From the Red Dot website:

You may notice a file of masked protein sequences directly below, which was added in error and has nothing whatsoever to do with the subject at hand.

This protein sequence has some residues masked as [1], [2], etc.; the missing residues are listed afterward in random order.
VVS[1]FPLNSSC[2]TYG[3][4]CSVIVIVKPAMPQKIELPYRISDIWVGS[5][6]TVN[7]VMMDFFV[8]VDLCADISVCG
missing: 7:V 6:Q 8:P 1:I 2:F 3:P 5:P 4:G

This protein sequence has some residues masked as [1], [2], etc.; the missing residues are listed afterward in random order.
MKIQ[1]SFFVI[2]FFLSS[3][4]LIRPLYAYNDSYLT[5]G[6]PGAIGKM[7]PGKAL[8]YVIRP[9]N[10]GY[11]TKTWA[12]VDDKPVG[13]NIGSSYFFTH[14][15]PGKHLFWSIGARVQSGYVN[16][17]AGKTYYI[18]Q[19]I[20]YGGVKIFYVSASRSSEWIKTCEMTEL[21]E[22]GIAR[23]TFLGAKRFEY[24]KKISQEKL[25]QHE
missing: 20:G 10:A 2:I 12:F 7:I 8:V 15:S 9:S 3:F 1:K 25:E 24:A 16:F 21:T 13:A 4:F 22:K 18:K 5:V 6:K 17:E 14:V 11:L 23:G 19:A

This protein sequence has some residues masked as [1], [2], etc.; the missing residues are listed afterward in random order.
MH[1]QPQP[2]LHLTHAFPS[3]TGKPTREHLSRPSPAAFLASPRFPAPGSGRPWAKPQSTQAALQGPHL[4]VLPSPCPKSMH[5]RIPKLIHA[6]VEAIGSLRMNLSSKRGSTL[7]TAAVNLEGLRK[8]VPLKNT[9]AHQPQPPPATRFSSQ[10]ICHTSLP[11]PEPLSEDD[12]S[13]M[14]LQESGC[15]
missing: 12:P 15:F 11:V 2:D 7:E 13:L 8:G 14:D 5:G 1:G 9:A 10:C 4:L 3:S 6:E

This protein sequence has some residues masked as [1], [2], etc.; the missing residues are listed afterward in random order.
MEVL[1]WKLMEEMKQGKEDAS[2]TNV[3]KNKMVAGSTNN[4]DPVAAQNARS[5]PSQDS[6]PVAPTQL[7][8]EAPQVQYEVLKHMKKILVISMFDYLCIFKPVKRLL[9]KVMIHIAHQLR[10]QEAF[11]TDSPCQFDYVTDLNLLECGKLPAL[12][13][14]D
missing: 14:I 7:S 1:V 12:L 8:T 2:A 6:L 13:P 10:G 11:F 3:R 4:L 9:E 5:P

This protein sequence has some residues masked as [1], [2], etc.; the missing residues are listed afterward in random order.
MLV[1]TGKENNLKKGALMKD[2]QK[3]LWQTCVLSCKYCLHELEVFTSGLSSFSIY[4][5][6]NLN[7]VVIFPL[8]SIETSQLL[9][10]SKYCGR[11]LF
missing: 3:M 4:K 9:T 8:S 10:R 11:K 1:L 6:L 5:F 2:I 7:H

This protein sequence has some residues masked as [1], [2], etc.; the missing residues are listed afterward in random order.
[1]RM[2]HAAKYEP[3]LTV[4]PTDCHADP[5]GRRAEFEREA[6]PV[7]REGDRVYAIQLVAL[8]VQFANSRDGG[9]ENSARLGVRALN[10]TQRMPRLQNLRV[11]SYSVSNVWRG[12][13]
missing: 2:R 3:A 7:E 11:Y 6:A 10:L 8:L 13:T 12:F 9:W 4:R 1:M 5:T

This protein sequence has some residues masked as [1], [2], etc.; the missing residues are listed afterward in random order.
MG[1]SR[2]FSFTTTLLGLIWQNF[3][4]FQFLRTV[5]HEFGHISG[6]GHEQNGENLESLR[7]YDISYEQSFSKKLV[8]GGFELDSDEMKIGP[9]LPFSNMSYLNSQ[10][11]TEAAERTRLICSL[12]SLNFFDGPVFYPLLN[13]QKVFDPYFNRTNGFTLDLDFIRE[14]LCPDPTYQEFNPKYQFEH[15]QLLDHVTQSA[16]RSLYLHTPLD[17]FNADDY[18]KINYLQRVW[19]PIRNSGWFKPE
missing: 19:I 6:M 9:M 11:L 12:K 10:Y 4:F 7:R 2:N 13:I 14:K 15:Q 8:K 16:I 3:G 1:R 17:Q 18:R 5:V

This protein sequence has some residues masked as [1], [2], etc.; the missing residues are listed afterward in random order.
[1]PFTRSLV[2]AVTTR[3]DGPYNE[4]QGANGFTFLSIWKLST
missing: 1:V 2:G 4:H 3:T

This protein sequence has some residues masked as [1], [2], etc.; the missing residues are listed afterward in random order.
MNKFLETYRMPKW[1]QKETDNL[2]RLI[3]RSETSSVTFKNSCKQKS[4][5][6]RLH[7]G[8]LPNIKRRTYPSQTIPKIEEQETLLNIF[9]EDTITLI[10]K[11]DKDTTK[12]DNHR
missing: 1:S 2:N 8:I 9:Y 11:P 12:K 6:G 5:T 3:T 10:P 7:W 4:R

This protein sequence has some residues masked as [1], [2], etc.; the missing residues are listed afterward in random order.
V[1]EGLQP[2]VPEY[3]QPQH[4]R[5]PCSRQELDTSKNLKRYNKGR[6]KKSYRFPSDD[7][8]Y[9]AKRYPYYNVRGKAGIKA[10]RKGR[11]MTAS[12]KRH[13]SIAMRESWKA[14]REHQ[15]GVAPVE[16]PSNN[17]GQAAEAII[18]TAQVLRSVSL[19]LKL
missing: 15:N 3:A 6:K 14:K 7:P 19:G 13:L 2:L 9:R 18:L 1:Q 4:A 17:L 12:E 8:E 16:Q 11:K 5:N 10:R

Origami, the art of folding paper into sculpture figures and geometric objects has a long tradition, particularly in Japan, its country of origin. It required concentration, a lot of time and a high degree of creative imagination. Origami can produce highly complex structures and is made without the use of scissors or adhesive glue from a single square sheet of paper. The design concept of the Orizuru chair adopts the structural folding technique of origami; its shape is inspired by a paper crane. Similar to an origami design, which is folded from only one piece of paper, Orizuru too is made from a single piece of plywood. And just like a paper crane, this chair when seen from the side seems to float in mid-air like a magical object. Despite this visual lightness the chair offers high stability and spring comfort for everyday use yet bearing up to 400 kg of static weight. Its high load-bearing capacity is also derived from the origami technique of structural folding, in combination with the choice of material: the ten layers of plywood include two extra sheets of rice paper to absorb the applied glue in order to strengthen the structure. Even the technology used to actually form this chair is astounding: its complex structure is created via a special single moulding press technique of Tendo Mokko, which already facilitated the shape of the famous “Butterfly” stool in the middle of the 20th century. Due to its design and its embodying a linking of tradition with innovation, the Orizuru chair is an object of high symbolic meaning, an object of complexity that at the same time reflects the meditative simplicity of origami.